It amounts to a few needles in a very large haystack. But for aging Holocaust survivors and the heirs of those who perished at the hands of the Nazis, the painstaking work being carried out by the New York State Comptroller’s Office may yet pay dividends.
An initial search of the state’s unclaimed funds database has turned up “thousands” of matches against the names of 175,000 Holocaust victims and survivors. A further check is now being done to see if they truly match.
“Just because a guy on our list had the same name of someone in the database does not mean it is him,” explained Bobby Brown, director of Israel’s Project HEART (Holocaust-Era Asset Restitution Taskforce).
“Those names are now being cross-referenced to see they are a hit. If they all turn out to be hits, we are talking millions of dollars. We should know by June.”
The office of State Comptroller Thomas DiNapoli concentrated the initial search of his database of more than 28 million unclaimed accounts on those obtained during the Holocaust era. DiNapoli’s efforts were first reported in The Jewish Week last August.
“We know people put money in Swiss banks [before World War II]; maybe they also put money in U.S. banks to protect it,” Brown explained.
Under New York State law, inactive or unclaimed bank accounts are turned over to the comptroller’s unclaimed funds account.
Should the further check result in a match, Brown said the survivor or their heir would be notified and asked to apply for the money.
In a statement, DiNapoli said that in addition to money from old bank accounts, the unclaimed funds account holds “un-cashed checks and insurance checks.”
“We should all do what we can to return to New Yorkers what is rightly theirs,” he added.
Brown said he is “excited about this project because we are getting huge cooperation. The funds we are looking for are from the Holocaust-era and they are the least computerized and the hardest to work with.”
The names the state is trying to match to its database come from 175,000 forms submitted to Project HEART by survivors and their heirs. Project HEART is an initiative of the Israeli government in cooperation with the Jewish Agency for Israel that seeks to help individuals obtain restitution for property that was confiscated, looted or forcibly sold during the Holocaust.
“We’re asking anyone in the world who had assets taken under Nazi anti-Jewish laws and who have not been compensated to fill out a form,” Brown said.
Project HEART has posted on its website 2.2 million pieces of property that were believed to be owned by Jews before the Holocaust. The site is a compilation of archives in the public domain http://heartwebsite.org/.
“This is the largest online archive ever built, and obviously it is just a drop in the bucket,” Brown said. “There is a huge amount of information still out there that we would like to add. …People might say their grandfather had a home in Krakow and now they can look for it on the list and perhaps even discover that he had a bank account.”
“Say we have 210 people who claim to have had accounts in a particular bank,” Brown continued. “We will go to the bank and ask them to work with us to pay these individuals their money. If they say no, we will sit down with New York State or whatever state they or their subsidiaries do business in to ask their help in getting the bank to cooperate. … We encourage people to do whatever they can to get their property back.”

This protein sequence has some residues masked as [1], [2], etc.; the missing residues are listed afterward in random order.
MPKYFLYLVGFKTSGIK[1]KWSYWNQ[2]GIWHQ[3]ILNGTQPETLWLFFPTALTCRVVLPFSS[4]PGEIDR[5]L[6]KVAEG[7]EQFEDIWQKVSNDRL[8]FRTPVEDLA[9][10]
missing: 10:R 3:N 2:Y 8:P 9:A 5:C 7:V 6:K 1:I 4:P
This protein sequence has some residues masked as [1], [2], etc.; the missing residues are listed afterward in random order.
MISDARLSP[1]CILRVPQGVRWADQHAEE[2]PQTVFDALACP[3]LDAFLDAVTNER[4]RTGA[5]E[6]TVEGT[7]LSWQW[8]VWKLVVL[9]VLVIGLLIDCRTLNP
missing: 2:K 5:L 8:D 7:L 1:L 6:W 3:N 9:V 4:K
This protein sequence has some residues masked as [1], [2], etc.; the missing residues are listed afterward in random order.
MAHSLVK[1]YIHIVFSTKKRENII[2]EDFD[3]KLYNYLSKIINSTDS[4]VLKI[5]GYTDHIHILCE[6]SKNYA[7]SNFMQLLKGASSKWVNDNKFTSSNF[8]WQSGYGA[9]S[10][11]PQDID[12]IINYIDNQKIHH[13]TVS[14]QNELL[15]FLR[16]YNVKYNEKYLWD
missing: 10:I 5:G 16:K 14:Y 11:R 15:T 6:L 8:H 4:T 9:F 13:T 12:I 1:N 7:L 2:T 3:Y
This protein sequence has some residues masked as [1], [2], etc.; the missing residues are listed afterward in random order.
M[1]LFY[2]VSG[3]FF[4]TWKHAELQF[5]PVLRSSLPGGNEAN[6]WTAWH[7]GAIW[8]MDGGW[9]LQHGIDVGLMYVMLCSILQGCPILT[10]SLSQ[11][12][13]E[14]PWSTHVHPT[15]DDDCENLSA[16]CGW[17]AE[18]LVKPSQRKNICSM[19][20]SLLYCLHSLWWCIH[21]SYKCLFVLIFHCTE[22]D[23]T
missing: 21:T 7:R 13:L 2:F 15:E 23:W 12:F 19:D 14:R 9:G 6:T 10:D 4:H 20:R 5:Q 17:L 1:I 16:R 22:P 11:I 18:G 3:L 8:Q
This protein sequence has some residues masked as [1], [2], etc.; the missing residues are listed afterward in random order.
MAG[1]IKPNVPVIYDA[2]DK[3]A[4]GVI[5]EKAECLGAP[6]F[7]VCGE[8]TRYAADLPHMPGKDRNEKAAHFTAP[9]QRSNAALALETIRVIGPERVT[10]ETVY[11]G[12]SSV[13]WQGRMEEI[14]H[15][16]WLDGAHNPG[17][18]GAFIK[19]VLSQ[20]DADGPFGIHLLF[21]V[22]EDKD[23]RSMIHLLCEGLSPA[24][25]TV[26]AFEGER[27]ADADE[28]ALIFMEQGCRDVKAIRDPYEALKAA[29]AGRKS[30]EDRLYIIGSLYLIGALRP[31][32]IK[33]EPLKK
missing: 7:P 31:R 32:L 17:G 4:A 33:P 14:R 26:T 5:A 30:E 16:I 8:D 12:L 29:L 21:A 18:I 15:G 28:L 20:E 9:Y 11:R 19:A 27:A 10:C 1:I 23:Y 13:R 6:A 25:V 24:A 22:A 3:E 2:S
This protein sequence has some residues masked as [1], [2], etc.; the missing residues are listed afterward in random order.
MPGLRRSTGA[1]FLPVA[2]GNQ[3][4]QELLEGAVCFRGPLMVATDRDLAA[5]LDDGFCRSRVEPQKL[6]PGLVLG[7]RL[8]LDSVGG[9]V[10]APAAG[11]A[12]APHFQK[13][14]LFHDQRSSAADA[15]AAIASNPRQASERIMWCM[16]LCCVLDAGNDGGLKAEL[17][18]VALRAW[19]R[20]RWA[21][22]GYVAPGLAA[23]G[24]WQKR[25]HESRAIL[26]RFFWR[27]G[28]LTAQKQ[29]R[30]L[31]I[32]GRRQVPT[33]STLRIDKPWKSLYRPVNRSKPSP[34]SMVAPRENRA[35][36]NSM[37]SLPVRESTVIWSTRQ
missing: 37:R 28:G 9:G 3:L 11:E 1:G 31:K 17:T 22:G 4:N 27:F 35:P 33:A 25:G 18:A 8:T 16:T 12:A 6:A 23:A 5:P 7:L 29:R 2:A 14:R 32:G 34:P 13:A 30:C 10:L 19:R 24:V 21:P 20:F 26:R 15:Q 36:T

He said also that although Austria had a restitution program, his office has received the names of 3,500 claimants who said they were never paid.
“We asked Austria to reopen the claims process and reconsider these claims,” Brown said. “Last month they said no. And we didn’t like the fact that those they paid received only 13 percent of the value of the property. They paid 19,000 people and they said they are not going to go back and pay these people more money.”
He said his organization plans to press the issue and that it may require legislation to reopen the restitution program in Austria.
“One person requesting this has no chance, but when we go in with 3,500 cases we have a stronger case. And we have the authority of the Israeli government.”
In a related development, survivors in Florida picketed the Allianz Golf Championship in Boca Raton for the third straight year earlier this month to protest what they claim is the giant insurance company’s failure to pay $2 billion in Holocaust-era insurance claims.
The German company insured Nazi facilities such as death camps — including Auschwitz, survivors claim.
Allianz has admitted its links to the Third Reich and has pledged to resolve all outstanding claims. Its director of government relations and public policy, Wolfgang Ischinger, promised to meet with the president of the Holocaust Survivors Foundation, David Schaecter, after the first year of protests.
His spokesperson, Sabia Schwarzer, told The Jewish Week in an e-mail this week that no such meeting was held because the group “decided to publish Wolfgang’s letter and an inflammatory response to it on its website, instead of following up with Wolfgang directly first.”
“Allianz didn’t believe that there would be a fruitful discussion between the groups after seeing that Wolfgang’s well-intentioned letter was totally mischaracterized,” she wrote.
The website posting in question said Ischinger’s “letter was politely worded but [was] highly offensive because it ignored the fundamental problem that Allianz failed to honor insurance policies that it sold to tens of thousands of Holocaust victims. The letter instead uses the company’s familiar Washington lobbying tactic of changing the subject, emphasizing Germany’s payments to Jewish slave laborers. ...”
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